I’ve been giving a lot of thought lately to the long-term trajectory of broadband prices. This is something that should be considered by anybody who is thinking about competing in a market against a big cable company. It’s not an easy question to get your hands around since there are many factors that might affect future rates. The following are some of the major trends that I think must be considered.
First is pressure on the big ISPs from Wall Street. This is most acutely being felt by the biggest cable companies because they’ve had steady growth in customers and revenues for the last decade as they have slowly decimated the urban DSL market. Their stock prices are predicated on maintaining the historical earnings growth rate, and that will get harder to do every year. I don’t need to be a great prognosticator to see that the day will be coming soon when there aren’t that many more DSL customers left to capture. When customer growth slows, then the only other tool to maintain earnings will be to increase rates.
We already know that the big cable companies are willing to raise broadband rates. Charter and Comcast have both had back-to-back years of raising broadband rates, and it’s about that time of the year for our next holiday present. I calculate the price of standalone Comcast broadband is already at $90. That’s $76 for the basic broadband product and $14 for the cable modem. Charter has imposed back-to-back $5 annual rate increases and is not far behind.
The cable companies are also happy to disguise the true cost of broadband. For example, Comcast must be making a fortune from its data caps. OpenVault reported that at the end of the second quarter of this year that 12.3% of homes are using more than a terabyte of data each month, including 1.5% of homes that are using more than two terabytes monthly. Charter is poised to implement data caps immediately after the end of its agreement with the FCC to not use data caps that came from the merger with Time Warner Cable.
Demographics are also trending the wrong way for cable companies. Population growth rates have slowed, and the U.S. is approaching the zero population growth rates we now see in Japan and some European countries. The prolonged clamp-down on immigration has cut off the other driver of household growth. The large cities where cable companies are centered are also seeing some outflow of people moving to smaller markets as a result of the pandemic, although it’s too early to know if this is a permanent trend.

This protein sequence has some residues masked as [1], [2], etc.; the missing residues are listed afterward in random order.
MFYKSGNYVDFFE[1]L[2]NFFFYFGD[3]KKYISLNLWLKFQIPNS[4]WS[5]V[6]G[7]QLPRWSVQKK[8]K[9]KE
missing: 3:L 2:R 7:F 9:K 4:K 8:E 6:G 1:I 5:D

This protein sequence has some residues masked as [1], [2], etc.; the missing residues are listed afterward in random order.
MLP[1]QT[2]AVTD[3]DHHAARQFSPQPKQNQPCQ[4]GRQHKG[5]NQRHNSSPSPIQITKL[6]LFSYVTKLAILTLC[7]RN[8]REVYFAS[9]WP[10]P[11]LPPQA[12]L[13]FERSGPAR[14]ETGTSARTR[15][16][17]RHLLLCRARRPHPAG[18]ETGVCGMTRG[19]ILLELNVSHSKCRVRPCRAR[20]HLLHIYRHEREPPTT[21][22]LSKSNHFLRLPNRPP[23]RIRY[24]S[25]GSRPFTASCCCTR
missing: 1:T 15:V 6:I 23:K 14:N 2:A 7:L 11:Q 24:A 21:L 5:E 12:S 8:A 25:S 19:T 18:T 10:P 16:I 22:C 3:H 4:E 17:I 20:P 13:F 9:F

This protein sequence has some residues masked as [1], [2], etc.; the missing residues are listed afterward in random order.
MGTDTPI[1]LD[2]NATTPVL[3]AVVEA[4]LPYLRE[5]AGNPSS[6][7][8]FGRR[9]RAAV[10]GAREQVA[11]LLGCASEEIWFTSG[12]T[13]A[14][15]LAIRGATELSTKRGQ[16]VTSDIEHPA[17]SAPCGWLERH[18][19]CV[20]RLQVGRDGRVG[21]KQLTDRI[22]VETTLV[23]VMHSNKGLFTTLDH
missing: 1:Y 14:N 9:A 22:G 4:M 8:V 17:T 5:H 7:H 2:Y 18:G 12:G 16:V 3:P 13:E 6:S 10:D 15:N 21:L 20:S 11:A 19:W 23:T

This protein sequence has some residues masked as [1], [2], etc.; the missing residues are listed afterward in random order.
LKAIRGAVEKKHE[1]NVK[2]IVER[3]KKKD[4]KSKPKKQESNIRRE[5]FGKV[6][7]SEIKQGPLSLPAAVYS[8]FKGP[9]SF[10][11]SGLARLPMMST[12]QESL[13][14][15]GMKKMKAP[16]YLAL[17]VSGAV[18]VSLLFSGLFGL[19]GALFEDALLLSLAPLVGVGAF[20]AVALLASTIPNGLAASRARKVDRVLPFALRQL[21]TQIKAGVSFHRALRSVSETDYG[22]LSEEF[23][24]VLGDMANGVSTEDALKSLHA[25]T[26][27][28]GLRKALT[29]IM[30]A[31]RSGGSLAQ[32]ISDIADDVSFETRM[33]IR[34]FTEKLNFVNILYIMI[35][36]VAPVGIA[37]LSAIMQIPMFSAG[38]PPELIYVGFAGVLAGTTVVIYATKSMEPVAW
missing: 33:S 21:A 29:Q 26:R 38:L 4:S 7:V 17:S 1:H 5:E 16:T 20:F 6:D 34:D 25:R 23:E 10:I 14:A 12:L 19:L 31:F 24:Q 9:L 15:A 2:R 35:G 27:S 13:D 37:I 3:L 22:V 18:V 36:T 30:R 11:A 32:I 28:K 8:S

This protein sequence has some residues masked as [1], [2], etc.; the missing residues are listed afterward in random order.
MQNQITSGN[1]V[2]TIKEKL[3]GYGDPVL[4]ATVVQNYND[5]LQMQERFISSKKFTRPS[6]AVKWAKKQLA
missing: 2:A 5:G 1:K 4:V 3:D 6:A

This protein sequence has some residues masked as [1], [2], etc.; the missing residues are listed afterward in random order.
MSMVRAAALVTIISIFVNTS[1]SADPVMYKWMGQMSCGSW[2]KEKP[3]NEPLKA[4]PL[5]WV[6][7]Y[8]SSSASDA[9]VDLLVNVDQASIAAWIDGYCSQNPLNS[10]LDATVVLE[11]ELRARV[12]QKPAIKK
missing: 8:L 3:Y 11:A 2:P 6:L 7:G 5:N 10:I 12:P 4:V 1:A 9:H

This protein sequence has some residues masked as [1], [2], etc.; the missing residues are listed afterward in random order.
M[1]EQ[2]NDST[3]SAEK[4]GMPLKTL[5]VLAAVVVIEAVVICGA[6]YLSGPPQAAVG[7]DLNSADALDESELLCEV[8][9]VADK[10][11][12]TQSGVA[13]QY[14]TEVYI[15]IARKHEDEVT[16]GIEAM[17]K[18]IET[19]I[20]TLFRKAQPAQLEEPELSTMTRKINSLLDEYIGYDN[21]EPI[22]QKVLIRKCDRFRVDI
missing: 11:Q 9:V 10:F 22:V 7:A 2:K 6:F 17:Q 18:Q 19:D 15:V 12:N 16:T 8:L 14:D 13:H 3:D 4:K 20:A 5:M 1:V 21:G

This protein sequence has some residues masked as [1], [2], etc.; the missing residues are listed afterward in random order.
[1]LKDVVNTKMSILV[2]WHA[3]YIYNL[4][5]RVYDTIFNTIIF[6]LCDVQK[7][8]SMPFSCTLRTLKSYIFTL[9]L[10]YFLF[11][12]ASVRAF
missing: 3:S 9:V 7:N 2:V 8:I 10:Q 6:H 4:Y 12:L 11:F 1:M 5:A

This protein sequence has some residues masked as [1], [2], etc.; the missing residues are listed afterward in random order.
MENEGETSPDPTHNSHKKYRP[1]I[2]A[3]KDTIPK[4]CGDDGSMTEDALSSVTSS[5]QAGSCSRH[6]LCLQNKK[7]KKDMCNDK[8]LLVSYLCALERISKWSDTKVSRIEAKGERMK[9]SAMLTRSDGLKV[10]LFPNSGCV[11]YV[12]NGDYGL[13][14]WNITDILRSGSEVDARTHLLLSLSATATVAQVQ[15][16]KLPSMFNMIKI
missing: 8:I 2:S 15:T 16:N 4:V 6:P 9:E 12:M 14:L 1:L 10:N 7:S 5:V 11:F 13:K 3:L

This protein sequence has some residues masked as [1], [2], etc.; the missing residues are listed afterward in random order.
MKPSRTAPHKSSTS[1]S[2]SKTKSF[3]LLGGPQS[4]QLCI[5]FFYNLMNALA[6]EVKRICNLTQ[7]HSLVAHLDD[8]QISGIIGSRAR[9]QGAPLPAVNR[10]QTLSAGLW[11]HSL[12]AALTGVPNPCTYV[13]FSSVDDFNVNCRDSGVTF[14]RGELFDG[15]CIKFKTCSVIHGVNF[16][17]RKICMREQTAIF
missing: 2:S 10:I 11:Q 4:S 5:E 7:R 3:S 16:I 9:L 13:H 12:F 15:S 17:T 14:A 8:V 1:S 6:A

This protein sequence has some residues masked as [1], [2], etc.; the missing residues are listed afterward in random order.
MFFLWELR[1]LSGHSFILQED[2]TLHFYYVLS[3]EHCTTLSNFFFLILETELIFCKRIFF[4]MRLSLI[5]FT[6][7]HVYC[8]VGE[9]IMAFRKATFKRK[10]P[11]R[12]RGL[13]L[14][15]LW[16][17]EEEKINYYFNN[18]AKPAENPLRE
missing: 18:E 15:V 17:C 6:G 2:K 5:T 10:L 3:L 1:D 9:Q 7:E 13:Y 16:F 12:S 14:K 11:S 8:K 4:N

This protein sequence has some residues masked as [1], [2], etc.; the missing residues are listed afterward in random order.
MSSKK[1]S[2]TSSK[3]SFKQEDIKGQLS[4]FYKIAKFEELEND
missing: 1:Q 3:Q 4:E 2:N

One of the interesting upsides for the big ISPs is low-income broadband subsidies. If Congress creates a more permanent low-income subsidy with the infrastructure legislation, the big ISPs could get a big burst of new customers and revenues from aggressively pursuing low-income households.
Another issue that should be quietly boosting cable company earnings is the slow death of bunding as millions of homes drop cable TV each year but keep broadband. The cable companies get a bump of $10 or $15 in long-term margin every time a customer breaks a bundle.
The big unknown is competition. In many cities, the big cable companies have become monopolies as DSL dies. But the cable companies are starting to see competition nipping at their heels as other ISPs start filling the void left by DSL. T-Mobile is offering $50 unlimited 100 Mbps broadband from cell towers. Verizon says it’s still on track to roll out 25 million homes with fiber-to-the-curb by 2025. Brand new competitors like Starry are testing the waters and could pop up in dozens of cities quickly. Fiber overbuilders are popping up in markets everywhere to present real competition.
It’s impossible to somehow plot out how these and other factors are affecting the broadband industry in order to guess the future. But since writing a blog lets me pretend to be a pundit, I will venture my best guess. I predict that big cable companies will continue to raise basic rates year after year. People unlucky enough to live in monopoly markets will pay the higher prices. The cable companies will continue to pad revenues with quiet sources of extra revenue like data caps. But in competitive markets, the cable companies will lower rates to remain competitive. The cable companies have unfortunately gotten sophisticated, and similar to the way that airlines have mastered pricing, the cable companies will set rates in each market and for each family based upon algorithms that predict the most they can charge.
These many trends must be creating headaches for the analysts inside of Comcast and Charter. Trying to figure the future for these companies is a mind-numbing challenge. But I have no doubt that that the big cable companies will instinctively go with the old tried-and-true method of raising rates to see what happens.